<executable>c:\Program Files\Starbase\StarTeam 5.4\stcmd.exe</executable>

<username>buildGuy</username> <password>buildPwd</password>
<host>XX.XX.XX.XXX</host> <port>50000</port>
</nant> </tasks>
<triggers> <intervalTrigger seconds="1800" buildCondition="ForceBuild"/> </triggers> <publishers> <xmllogger><logDir>E:\Program Files\CruiseControl.NET\server\GCLogs</logDir></xmllogger> </publishers>
</project> </cruisecontrol>

Copy the ccnet.config file to your CruiseControl.Net\Server directory. Ensure that Nant is on your PATH EnvVar so that CC can find it. Now pray to your favourite God and double-click the ccnet.exe file in the server directory. This should start the CC Server. (SP2 might try to throw a spanner in the works. Click on Unblock).


  • In case of people like me, this generally blows up. So what you do is start a command prompt and start the exe from within the command window. This gives you a chance to look at what blew up. Common things - incorrect paths, locked log files (Stop any running servers first), etc.Ok looks like I got my StarTeam folder project and view names wrong. Backspace Backspace Type Type. That’s it !

Now I can open my web dashboard http://localhost/ccnet to view a whole lot of things on a web page, totally FREE. Not an iota of effort put in. That’s the kinda of thing I like. I had a lotta fun doing this and this will help me have a lot of fun in the future rather than sit here verifying builds. I have got better things to do.. If you have any issues/suggestions or things that you feel I should know, post a comment here. I’ll try my best to get back.. Ciao!


Source control servers across WANs rob you of most of the joy with a CIS. E.g. My experiment showed that a project which takes around 17 secs to build from the command prompt with an NAnt script, will take ~11 mins! What the @#%^!!! Allmost all the time is spent in network operations for the SourceControl app (Starteam here), even when checking out only the changes. Still I feel that the benefits justify the time spent even though you have to wait for some time to see the green light. Another excuse for a break :)

Starteam is absolutely horrendous. If you have ST as the source control and it is also across a WAN, please stick with doing all this manually. Take this from me..



    Found another cool thing with CruiseControl.
    I found that someone who needed the binaries always found that he came in at the exact moment that a build was in progress (I clear the output folders before each build and so should you.). As a result he had to wait till the build completed and pray that no one issues a devious "Force Build" again.
    So what I needed was a way to copy the binaries to a separate folder each time I had a successful build. A little bit of looking and once again CruiseControl inherently supports this via a build publisher (It's a beautiful world!).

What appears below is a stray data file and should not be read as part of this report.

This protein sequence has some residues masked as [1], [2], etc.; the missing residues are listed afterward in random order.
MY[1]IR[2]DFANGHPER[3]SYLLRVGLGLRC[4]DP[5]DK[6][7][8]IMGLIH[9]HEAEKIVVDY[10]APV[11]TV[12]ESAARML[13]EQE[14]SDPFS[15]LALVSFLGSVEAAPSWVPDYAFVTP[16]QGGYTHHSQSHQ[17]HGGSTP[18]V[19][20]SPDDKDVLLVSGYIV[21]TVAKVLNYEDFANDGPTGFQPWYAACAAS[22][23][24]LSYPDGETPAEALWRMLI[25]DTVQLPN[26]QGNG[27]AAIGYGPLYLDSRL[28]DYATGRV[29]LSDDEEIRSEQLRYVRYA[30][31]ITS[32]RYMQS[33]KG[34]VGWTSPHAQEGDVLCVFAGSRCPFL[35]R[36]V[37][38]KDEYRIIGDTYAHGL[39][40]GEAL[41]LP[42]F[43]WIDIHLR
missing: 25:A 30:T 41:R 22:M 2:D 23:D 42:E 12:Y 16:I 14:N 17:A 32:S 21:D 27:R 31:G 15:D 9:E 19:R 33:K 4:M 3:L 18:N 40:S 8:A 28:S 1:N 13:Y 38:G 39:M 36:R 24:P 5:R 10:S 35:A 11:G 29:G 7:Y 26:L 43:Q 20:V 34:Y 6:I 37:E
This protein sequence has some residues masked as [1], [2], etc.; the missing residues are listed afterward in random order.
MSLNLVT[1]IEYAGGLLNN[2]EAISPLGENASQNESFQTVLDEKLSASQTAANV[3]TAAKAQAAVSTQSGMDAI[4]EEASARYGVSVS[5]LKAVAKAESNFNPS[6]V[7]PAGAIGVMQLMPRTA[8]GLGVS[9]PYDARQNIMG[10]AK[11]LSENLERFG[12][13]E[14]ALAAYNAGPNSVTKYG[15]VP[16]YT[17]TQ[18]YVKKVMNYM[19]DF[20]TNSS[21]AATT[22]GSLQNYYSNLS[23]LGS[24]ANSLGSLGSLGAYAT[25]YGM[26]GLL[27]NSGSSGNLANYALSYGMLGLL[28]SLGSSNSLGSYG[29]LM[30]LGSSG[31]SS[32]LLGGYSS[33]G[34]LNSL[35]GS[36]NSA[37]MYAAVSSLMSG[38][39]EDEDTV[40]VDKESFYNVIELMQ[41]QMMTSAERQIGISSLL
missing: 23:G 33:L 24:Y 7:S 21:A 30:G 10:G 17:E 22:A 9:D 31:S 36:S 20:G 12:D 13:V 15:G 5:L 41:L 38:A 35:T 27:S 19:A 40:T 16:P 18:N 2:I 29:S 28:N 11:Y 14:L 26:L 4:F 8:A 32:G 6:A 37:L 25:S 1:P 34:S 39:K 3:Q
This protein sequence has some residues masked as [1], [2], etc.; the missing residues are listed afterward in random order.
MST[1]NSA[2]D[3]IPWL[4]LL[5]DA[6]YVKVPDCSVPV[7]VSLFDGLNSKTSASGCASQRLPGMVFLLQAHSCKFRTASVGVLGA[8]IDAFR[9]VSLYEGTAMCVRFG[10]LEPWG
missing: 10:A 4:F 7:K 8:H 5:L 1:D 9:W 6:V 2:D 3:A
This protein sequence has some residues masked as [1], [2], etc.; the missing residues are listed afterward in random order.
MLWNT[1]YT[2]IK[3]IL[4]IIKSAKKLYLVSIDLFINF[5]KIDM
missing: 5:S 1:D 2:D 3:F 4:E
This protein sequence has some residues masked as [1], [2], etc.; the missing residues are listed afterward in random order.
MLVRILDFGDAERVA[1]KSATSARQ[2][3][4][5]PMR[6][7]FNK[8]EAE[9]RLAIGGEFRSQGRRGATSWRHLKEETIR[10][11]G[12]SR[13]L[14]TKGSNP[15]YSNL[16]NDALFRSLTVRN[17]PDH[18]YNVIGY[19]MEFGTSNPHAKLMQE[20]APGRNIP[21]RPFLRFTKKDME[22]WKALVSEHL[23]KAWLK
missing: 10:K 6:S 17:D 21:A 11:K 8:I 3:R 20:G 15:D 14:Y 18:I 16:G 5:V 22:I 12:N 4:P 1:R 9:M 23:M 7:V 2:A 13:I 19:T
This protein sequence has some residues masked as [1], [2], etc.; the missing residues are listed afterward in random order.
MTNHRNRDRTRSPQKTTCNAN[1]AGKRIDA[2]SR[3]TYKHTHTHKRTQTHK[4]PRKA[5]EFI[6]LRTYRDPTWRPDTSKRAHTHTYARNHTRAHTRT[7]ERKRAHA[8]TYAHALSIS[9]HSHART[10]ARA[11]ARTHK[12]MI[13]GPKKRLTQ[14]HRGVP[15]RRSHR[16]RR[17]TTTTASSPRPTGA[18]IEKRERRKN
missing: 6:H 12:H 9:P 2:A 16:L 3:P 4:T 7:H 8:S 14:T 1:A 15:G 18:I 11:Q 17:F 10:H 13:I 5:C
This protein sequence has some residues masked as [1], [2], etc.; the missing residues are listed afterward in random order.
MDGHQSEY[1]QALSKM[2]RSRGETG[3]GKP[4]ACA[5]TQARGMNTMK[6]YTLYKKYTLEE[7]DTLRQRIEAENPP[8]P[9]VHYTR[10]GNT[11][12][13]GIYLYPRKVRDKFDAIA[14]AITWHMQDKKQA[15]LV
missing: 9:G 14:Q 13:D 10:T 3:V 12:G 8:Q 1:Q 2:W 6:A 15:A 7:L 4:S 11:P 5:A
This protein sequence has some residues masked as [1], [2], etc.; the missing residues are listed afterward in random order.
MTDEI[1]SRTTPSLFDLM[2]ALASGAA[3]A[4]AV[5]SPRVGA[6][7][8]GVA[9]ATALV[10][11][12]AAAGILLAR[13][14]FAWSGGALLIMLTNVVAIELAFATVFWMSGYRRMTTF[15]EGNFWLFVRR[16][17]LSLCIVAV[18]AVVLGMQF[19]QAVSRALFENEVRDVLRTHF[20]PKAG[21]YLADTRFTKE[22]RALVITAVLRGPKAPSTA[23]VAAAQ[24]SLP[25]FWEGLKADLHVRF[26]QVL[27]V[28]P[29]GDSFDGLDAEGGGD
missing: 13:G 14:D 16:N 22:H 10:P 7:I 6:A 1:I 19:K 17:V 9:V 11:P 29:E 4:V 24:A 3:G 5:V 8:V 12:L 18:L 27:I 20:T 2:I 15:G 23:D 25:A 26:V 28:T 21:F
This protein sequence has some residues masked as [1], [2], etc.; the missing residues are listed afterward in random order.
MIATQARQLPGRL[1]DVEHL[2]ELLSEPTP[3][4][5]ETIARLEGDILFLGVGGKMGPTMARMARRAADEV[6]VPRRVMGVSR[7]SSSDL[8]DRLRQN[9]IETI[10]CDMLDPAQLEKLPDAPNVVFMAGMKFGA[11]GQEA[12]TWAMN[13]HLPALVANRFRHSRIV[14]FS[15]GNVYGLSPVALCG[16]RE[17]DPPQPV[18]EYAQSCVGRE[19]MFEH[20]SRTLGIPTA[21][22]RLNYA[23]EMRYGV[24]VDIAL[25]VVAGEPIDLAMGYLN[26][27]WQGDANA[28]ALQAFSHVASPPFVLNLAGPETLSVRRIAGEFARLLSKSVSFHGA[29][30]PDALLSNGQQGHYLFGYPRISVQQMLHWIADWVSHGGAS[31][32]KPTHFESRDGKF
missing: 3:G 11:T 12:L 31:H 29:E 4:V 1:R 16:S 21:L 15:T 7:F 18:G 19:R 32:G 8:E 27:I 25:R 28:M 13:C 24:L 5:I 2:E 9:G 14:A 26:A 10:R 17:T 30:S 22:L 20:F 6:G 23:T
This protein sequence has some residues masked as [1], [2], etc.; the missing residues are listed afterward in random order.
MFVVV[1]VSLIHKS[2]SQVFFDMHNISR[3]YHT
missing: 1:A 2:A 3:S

See below code snippet. The thing of importance here is the SourceDir (build output dir) and the publishDir (GoodBuilds folder) elements. CruiseControl will create a folder with the latest build label (e.g. 12) and copy the contents of the output dir there. So you just need to share the publishDir to everyone who requires the binaries. Simple and sweet!

    <xmllogger><logDir>E:\Program Files\CruiseControl.NET\server\GCLogs</logDir></xmllogger>

    Ditto with NAnt. NAnt has a very nice mailing list. With the latest version, I found that there is no need to tweak the runtime version in the nant.exe.config file as I mentioned in the above post.
    NAnt now automatically looks for v2.0, 1.1 and 1.0 in that order. I kept forgetting the .config file modification each time I setup Nant on a new machine. Good one guys!

  2. On my personal machine, I found that CruiseControl dashboard never worked without a wrestling bout with me. The error page asked me to "add an application extension mapping". However on my machine, I always found OK disabled on that particular dialog ( My Computer > Manage > Services > IIS > Virtual Folder properties ).
    The answer is here at
    Answer: you need to click in the application textbox once to enable the OK Button. This was pretty frustrating for some time.

    After that I was able to see the dashboard page. However it kept saying 'unable to connect to server' the 'actively refused connection' bit. This after CCTray was working perfectly!! I got another tip at the comment by Malcolm Anderson at
    I haven't tried it yet but the problem is an exact match. The suggested solution is to ensure that the CCNet service is running. I would have never thought of that one.